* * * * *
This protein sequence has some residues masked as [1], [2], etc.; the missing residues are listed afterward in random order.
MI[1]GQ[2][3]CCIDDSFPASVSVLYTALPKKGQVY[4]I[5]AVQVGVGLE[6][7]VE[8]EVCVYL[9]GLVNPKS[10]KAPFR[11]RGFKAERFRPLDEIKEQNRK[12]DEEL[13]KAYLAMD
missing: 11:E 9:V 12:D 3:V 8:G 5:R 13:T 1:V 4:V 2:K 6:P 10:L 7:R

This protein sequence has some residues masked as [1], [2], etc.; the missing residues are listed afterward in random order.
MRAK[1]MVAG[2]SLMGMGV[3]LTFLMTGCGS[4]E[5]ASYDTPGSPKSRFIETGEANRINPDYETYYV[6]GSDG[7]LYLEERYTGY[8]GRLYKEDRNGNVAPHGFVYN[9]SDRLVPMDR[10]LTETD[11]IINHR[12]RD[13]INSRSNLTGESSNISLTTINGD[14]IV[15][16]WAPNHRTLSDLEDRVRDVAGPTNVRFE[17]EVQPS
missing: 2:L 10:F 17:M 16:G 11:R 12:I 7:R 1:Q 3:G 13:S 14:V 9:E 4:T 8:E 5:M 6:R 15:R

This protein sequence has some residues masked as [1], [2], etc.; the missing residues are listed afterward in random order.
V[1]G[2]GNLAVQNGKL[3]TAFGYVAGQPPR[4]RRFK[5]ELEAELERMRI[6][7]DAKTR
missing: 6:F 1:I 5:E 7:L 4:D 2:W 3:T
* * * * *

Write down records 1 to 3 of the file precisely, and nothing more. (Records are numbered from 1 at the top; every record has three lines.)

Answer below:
This protein sequence has some residues masked as [1], [2], etc.; the missing residues are listed afterward in random order.
MI[1]GQ[2][3]CCIDDSFPASVSVLYTALPKKGQVY[4]I[5]AVQVGVGLE[6][7]VE[8]EVCVYL[9]GLVNPKS[10]KAPFR[11]RGFKAERFRPLDEIKEQNRK[12]DEEL[13]KAYLAMD
missing: 11:E 9:V 12:D 3:V 8:G 5:R 13:T 1:V 4:V 2:K 6:P 10:L 7:R

This protein sequence has some residues masked as [1], [2], etc.; the missing residues are listed afterward in random order.
MRAK[1]MVAG[2]SLMGMGV[3]LTFLMTGCGS[4]E[5]ASYDTPGSPKSRFIETGEANRINPDYETYYV[6]GSDG[7]LYLEERYTGY[8]GRLYKEDRNGNVAPHGFVYN[9]SDRLVPMDR[10]LTETD[11]IINHR[12]RD[13]INSRSNLTGESSNISLTTINGD[14]IV[15][16]WAPNHRTLSDLEDRVRDVAGPTNVRFE[17]EVQPS
missing: 2:L 10:F 17:M 16:G 11:R 12:I 7:R 1:Q 3:G 13:S 14:V 9:E 4:T 8:E 5:M 6:R 15:R

This protein sequence has some residues masked as [1], [2], etc.; the missing residues are listed afterward in random order.
V[1]G[2]GNLAVQNGKL[3]TAFGYVAGQPPR[4]RRFK[5]ELEAELERMRI[6][7]DAKTR
missing: 6:F 1:I 5:E 7:L 4:D 2:W 3:T